Academic journal article Scandinavian Journal of Work, Environment & Health

Associations of Work Activities Requiring Pinch or Hand Grip or Exposure to Hand-Arm Vibration with Finger and Wrist Osteoarthritis: A Meta-Analysis

Academic journal article Scandinavian Journal of Work, Environment & Health

Associations of Work Activities Requiring Pinch or Hand Grip or Exposure to Hand-Arm Vibration with Finger and Wrist Osteoarthritis: A Meta-Analysis

Article excerpt

Osteoarthritis (OA) is a progressive joint disease char- acterized by focal erosive lesions, loss of cartilage, and bone hypertrophy underneath the cartilage (1). Radiographic OA changes are joint-space narrowing, osteophytes, subchondral sclerosis, and subchondral cysts (1). Using clinical and radiological criteria, OA of the wrist and fingers (hereafter "hand OA") comprise one third of all joints affected by OA (2, 3). The preva- lence of radiographically diagnosed hand OA is about 10% in the age group of 40-49 years, reaching 80% and 90% among men and women >70 years, respec- tively (4). These numbers most likely overestimate the clinical occurrence of hand OA as many people with radiographic evidence of OA have no symptoms (5). Mannoni et al showed that the prevalence of symptom- atic hand OA among subjects >65 years of age is only 15% (6, 7). The cause of pain in OA is still unclear (8, 9). The aetiology of OA is multi-factorial. In addition to age and gender, metabolic, genetic, and biomechanical risk factors have been studied (10-12). Physical activ- ity of moderate intensity has been suggested to protect against the development of hand OA by strengthening muscles and ligaments (13). However, the findings of unusual patterns of joint involvement in hand OA in certain occupations have supported the hypothesis that biomechanical forces may contribute to development of hand OA (14-17). It has been suggested that continuous overload of hand joints resulting from highly monoto- nous usage may lead to joint impairment, for instance by interference with nutrition of the joint cartilage (18, 19). This probably requires pressure exerted on the cartilage by muscular contraction. Supporting this assertion is the observation that arthritis does not develop in paralyzed limbs in spite of immobile positions, and that hands weakened by hemiplegia or peripheral nerve injury do not generate Heberden's nodes (20, 21).

If biomechanical load of the hand joints is indeed contributing to the aetiology of hand OA, it is expected that this disorder is more prevalent in some occupations. Even so, it is still unresolved whether the development of hand OA can be caused by work-related activities, or whether occupational exposures only precipitate the symptoms among subjects with radiographic OA (22). Jensen et al (12) published a review on occupational activities involving gripping in relation to finger OA. However, this narrative review did not perform a sys- tematic evaluation of the evidence level.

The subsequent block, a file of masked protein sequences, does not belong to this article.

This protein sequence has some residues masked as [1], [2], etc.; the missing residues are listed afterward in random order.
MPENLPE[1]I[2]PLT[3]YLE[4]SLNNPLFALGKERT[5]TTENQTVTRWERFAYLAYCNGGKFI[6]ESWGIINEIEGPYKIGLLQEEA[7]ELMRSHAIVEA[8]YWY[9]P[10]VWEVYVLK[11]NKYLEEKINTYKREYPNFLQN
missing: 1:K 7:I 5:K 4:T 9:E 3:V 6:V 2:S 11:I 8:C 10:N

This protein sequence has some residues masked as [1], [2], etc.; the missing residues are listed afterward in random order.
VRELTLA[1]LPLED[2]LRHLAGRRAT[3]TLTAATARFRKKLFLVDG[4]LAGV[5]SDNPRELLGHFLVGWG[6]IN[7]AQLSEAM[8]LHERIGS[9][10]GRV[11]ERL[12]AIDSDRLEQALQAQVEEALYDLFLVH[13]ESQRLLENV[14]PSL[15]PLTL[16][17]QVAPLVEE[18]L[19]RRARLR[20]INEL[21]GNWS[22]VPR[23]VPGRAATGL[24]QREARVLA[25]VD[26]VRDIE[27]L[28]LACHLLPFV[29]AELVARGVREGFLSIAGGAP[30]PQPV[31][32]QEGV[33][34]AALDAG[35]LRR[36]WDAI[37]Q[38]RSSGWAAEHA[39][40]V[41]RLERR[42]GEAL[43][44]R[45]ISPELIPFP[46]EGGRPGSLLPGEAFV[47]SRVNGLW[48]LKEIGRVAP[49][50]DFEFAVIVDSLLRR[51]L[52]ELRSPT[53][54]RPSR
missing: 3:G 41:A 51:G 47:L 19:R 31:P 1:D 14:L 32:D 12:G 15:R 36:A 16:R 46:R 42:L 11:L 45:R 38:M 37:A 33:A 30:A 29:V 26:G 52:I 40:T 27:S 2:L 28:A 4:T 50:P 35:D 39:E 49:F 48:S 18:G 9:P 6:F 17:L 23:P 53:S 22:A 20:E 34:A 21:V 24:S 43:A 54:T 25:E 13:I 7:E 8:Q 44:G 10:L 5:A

The objective of this paper was to review the avail- able evidence on the association of hand OA with work activities involving repeated and/or sustained pinch grip, hand grip, or exposure to hand-arm vibration (HAV). Manual work, when mentioned in this document, refers to any work activity that involves primarily the use of the hands.

Methods

Literature search

We performed a systematic search in PubMed and Embase to identify original papers in English that pro- vide risk estimates of radiologic hand OA in relation to manual work. We used four search strings detailed in a footnote to Supplementary table A (www.sjweh.fi/data_ repository.php). After merging to omit duplicates, the combined searches resulted in 1951 hits. Eligible papers were identified according to specified exclusion criteria (Supplementary table A). Studies were included regard- less of their design or quality. Finally 19 original studies (20 papers) were qualified for the meta-analysis. A semi- nal paper addressing the influence of pattern of usage on the structure and function of the hands in female textile workers was not included because appropriate measures of association could not be computed (23).

Outcome definition

The defining criterion for wrist and finger OA was radio- graphically detected OA regardless of symptoms and clinical signs. Finger OA denotes OA in ≥1 of the follow- ing joints: distal interphalangeal (DIP), proximal inter- phalangeal (PIP), and metacarpophalangeal (MCP). …

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